In a recent article for Project-Syndicate, former Australian Foreign Minister Gareth Evans makes the point that those who analyze the often contentious relationship between China and Japan need to focus more on taking a stand than on taking sides. The reality is much more complicated than what is generally presented by many political pundits and journalists, particularly in the Western media, who resort to a good (Japan) versus bad (China) scenario, which not only ignores the historical aspects of this relationship, but quite often the truth as well.
While the West clearly remembers U.S.-Japan hostilities during World War II, the brutality of the roughly thirty million estimated Chinese, Filipinos, Malays, Vietnamese, Cambodians, Indonesians and Burmese killed by Japanese troops still clearly resonates in the East. Although considered a nation that has espoused pacifism following its defeat in World War II, any hint of nationalism has always been severely condemned by formerly occupied countries in Asia.
The rise of China, both economically and militarily, along with North Korean nuclear ambitions, have prompted a number of Japanese groups to call into question the limitations on the role of the military. This has fostered a new nationalism in Japan that may portend a movement away from its previous method of conducting international policy, namely, “checkbook diplomacy,” and has led to an intense debate about the future of Japan’s foreign policy options.
Further fueling the nationalistic fire is the more conservative and hawkish stance taken by the present Prime Minister Shinzo Abe, who not only engineered his eventual return to power in September 2012, but who has been promoting the theme around the world that “Japan in back.” The prime minister has been a leader in efforts to revise school textbooks and present what critics call a whitewashed version of Japan’s wartime history.
In mid-August of this year, two Japanese cabinet ministers and more than 80 lawmakers visited Yasukuni Shrine, seen by critics as a symbol of Japan’s past militarism. These visits, as expected, have sparked anger among its Asian neighbors. China’s official Xinhua news agency considers Yasukuni shrine “a place that honors Class A war criminals of the second world war and whitewashes Japan’s war of aggression.” In South Korea, President Park Geun-hye said the “actions of some Japanese politicians were splitting the two nations.”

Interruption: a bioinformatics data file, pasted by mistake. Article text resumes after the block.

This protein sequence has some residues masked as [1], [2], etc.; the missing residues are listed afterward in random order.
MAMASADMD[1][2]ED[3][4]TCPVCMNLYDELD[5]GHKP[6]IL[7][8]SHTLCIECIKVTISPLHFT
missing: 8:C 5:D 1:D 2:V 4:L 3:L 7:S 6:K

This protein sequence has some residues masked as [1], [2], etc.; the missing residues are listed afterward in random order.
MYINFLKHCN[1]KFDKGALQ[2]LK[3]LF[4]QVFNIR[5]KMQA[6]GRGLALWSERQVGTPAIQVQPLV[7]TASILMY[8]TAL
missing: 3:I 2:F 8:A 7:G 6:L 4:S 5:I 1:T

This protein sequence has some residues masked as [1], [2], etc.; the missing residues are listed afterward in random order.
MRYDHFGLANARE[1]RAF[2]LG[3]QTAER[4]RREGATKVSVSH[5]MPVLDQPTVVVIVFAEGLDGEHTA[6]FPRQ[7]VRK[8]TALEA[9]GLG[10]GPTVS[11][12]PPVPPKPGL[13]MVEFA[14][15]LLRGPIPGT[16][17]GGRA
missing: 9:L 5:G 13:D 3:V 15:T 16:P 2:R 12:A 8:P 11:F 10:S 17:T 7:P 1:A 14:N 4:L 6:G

There is also fear that Abe will soon follow through on his pledge to reinterpret Article 9 of the Constitution that outlaws war as a means to settle international disputes, to allow Japan to exercise its right to engage in collective self-defense. Abe often repeats his policy goal of enabling Japan to take on a greater security role, and in his recent message marking the anniversary of Japan’s World War II surrender, the previous pledge to renounce war was left out.
In his “Notes on Nationalism,” George Orwell writes, “the nationalist not only does not disapprove of atrocities committed by his own side, but he has a remarkable capacity for not even hearing about them.” This sentiment has also been echoed by Tokyo journalist Kirk Spitzer, who points out that keen observers of Japan know its territorial disputes with its neighbors aren’t really about World War II aggression or ancient historical claims. What they are really about is the Japanese inability to admit they did anything wrong during their long colonial rule in Asia.
The extent to which Japan interprets its history will impact the actions and policies of the present government and play an important role in promoting a new nationalism that may be considered a watershed for post-war Japanese international relations.
Perhaps the new focus of Japanese nationalism should be for Japan to realize and accept events of the past, both negative and positive, and focus on the future of its international identity. Japan is a nation that has much to be proud of given its postwar economic achievements and its commitment to peaceful coexistence with other nations. Continuing this trend will enable Japan to serve as a respected leader in the region and in the broader international community.
Dennis McCornac is Visiting Affiliate Professor at Loyola University Maryland specializing in economic development and Economies or East Asia.